Broadway’s 11th Commandment: Thou Shalt Be a Wise-Ass
Two years ago, I took a morning off work to attend my childhood rabbi’s funeral. Ours wasn’t an observant family, and I really didn’t have any relationship with the rabbi beyond my decades-ago bar mitzvah, but Jehiel Orenstein, of Congregration Beth El in South Orange, N.J., was a nice man and a good man, a liberal and broad-minded and cosmopolitan one — someone I occasionally bumped into in Broadway lobbies — and in any case my father couldn’t cancel an appointment that day and I was available to accompany my mother. I remember the eulogy given by his daughter, Debra Orenstein, also a Conservative rabbi in suburban New Jersey. She invoked what she called his motto: “Enjoy life.” Simple and straightforward — and not especially religious.
David Javerbaum, a former head writer for “The Daily Show with Jon Stewart,” is also an Orenstein alumnus, and also an unpious one. (Javerbaum made a point of citing him—“I had a wonderful rabbi” — in a recent Times profile.) He has written a new Broadway comedy, called “An Act of God,” that opened last night at Studio 54, starring the exceedingly charming sitcom star Jim Parsons as not exactly God himself but rather the vessel God has chosen through which to communicate with humans, as he presents his new and updated Ten Commandments.
And if “Act of God” can at times seem like an overextended, 90-minute standup, it’s also very, very funny and carries a sweet message not unfamiliar to fans of “The Book of Mormon”: There’s a lot about religion that’s silly, but its basic points all make sense. In Javerbaum’s new Commandments, final two are: “Thou shalt not believe in Me,” and “Thou shalt believe in thyself.” Rabbi Orenstein might not be on board with No. 9, but he’d fully support No. 10.
God, you see, is bored of the old Commandments, “in exactly the same way that Don McLean has grown weary of ‘American Pie,’” as he explains. (God, presumably, does not depend on royalty checks.) “I’m not some one-list wonder,” he says.
And so he has, in his omnipresent ineffability, chosen Parsons as his vehicle — “For lo, I have endowed him with a winning, likeable personality; and know of a certainty that your apprehension of My depthless profundities will be aided by his offbeat charm” — to deliver these new Commandments, directly, without Moses as an interlocutor this time, to the Jewish people: “That’s why I’m here on Broadway.” As Parsons-channeling-God delivers these new Commandments, he riffs on history, on politics, on the stories in the Bible, on what he really means, and on how and why he does what he does.
Turns out God really did create Adam and Steve, but after that business with the apple they were punished by being turned into a married couple with kids, hence turning Steve into Eve so she could bear children. (That business about a man not lying with a man as with a woman? Advice. “When you’re with a man you can straight up lie,” God explains, “but if you’re lying to a woman you need to be more subtle about it.”)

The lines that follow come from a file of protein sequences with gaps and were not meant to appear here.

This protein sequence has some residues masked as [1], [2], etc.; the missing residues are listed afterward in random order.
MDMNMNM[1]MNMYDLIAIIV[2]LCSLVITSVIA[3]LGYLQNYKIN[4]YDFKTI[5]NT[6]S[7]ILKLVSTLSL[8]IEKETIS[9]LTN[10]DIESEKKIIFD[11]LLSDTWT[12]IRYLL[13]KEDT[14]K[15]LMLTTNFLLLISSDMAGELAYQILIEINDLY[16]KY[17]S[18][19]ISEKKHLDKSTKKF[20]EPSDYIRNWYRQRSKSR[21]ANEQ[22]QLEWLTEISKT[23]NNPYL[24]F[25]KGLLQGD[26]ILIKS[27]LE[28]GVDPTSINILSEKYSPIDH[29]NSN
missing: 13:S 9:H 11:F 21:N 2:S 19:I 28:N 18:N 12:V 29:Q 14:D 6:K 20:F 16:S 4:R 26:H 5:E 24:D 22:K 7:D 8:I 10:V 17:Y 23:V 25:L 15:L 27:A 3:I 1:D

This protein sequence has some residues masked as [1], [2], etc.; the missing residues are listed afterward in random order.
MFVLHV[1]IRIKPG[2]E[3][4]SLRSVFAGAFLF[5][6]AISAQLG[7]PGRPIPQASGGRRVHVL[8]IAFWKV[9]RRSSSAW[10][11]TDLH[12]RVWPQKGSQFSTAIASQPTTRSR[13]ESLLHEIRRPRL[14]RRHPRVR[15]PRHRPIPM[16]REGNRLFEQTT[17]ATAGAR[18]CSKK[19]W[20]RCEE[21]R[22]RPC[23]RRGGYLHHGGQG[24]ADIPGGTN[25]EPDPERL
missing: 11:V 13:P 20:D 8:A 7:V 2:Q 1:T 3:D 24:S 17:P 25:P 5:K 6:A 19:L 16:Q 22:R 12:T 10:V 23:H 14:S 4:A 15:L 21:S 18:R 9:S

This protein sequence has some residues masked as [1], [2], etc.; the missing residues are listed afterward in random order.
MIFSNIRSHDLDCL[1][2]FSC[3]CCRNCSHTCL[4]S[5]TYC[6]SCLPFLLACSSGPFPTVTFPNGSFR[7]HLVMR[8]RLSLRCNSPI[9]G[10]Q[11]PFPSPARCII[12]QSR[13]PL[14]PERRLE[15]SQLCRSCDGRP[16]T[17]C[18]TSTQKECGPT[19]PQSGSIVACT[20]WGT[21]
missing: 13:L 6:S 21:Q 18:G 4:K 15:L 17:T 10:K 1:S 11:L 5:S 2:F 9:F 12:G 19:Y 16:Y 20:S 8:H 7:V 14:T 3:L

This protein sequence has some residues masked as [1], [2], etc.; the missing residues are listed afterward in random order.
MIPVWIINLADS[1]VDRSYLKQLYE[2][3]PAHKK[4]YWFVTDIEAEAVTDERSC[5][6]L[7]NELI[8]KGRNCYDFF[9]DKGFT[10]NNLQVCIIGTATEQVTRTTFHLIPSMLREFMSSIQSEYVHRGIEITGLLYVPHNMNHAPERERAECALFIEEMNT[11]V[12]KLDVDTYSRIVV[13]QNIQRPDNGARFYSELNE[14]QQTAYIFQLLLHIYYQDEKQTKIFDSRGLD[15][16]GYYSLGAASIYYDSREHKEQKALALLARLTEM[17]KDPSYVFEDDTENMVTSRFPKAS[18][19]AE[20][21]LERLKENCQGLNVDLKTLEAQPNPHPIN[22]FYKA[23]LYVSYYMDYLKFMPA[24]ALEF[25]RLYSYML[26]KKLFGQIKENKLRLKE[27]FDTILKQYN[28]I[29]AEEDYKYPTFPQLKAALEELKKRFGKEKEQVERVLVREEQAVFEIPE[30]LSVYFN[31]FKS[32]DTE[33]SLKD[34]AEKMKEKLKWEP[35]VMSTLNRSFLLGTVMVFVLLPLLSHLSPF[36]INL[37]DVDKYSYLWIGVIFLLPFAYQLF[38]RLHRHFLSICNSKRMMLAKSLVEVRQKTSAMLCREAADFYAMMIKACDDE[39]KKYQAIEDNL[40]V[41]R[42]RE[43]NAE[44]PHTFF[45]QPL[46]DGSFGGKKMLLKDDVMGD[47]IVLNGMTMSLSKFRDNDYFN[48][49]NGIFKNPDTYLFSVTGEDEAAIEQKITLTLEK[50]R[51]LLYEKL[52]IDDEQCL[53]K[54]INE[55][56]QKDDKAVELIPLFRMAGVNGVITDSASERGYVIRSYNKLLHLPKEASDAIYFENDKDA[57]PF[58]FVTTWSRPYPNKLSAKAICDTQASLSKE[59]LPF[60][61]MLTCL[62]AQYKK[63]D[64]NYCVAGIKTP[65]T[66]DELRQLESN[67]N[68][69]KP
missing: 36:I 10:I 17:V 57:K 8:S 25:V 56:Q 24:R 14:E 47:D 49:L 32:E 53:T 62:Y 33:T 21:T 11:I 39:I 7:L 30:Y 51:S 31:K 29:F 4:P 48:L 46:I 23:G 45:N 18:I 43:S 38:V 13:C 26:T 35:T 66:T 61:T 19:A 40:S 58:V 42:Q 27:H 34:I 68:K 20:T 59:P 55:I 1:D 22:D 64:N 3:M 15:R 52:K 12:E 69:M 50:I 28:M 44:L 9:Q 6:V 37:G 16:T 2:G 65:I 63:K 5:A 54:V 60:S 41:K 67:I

Why did God allow the Shoah? Simple: He’s a theater fan, and “no Holocaust, no ‘Cabaret.’”
Javerbaum is an expert comedy writer; the man knows how to hone a one-liner. He has won 13 Emmy Awards. Now a producer on James Corden’s late-night show, he also holds a master’s in musical-theater composition and shared a Tony nomination for best original score for his Broadway debut, “Cry-Baby.”
“An Act Of God” has received, unsurprisingly, a divine staging. The sure-handed Joe Mantello directs, and Parsons is ably supported by Christopher Fitzgerald and Tim Kazurinksy at the archangels Michael and Gabriel. (Gabe provides sonorous Bible readings as requested by God, working from a 1455 Gutenberg that God dubs “a beaut.” Mike takes some questions from the audience and argues with God on humanity’s behalf; Fitzgerald makes him a puckish smartass.
The celestial set, by Scott Pask, has God lounging on a free-form white sofa that could be lifted from Liza’s, arranged in front of a soaring white staircase on which Frankie Avalon would feel comfortable serenading a beauty-school dropout. But the show rests on Parsons’s geeky shoulders, and the good news is that he’s heavenly. His God is august but approachable, self-impressed but self-deprecating;,majestic but neighborly. Parsons’s homey Texas drawl might be the key, but it helps that he can revel in the role’s shtickiness without letting it become unkosher hamminess.
There’s a lot else here that works. The jokes come quickly, and the commandment-by-commandment analysis gives the play a structure. God gets introspective as the show goes on. “I made mankind in My image, and I am an asshole,” he rants to Michael. “The evidence is in that book and all around you. I am a jealous, petty, sexist, racist, mass-murdering narcissist.” The play even has lessons, about tolerance and self-acceptance and not taking received wisdom too seriously.
But Javerbaum’s half-hearted attempts at gravitas don’t quite pan out. In the end, as surely he knows, “An Act of God” is hilarious but slim. It will entertain, but it won’t inspire worship, or even an epiphany. Still, that’s probably OK. Orenstein, who had the timing and delivery of a Catskills pro, would tell you to enjoy it.
Jesse Oxfeld has written about theater for the New York Observer and New York Magazine.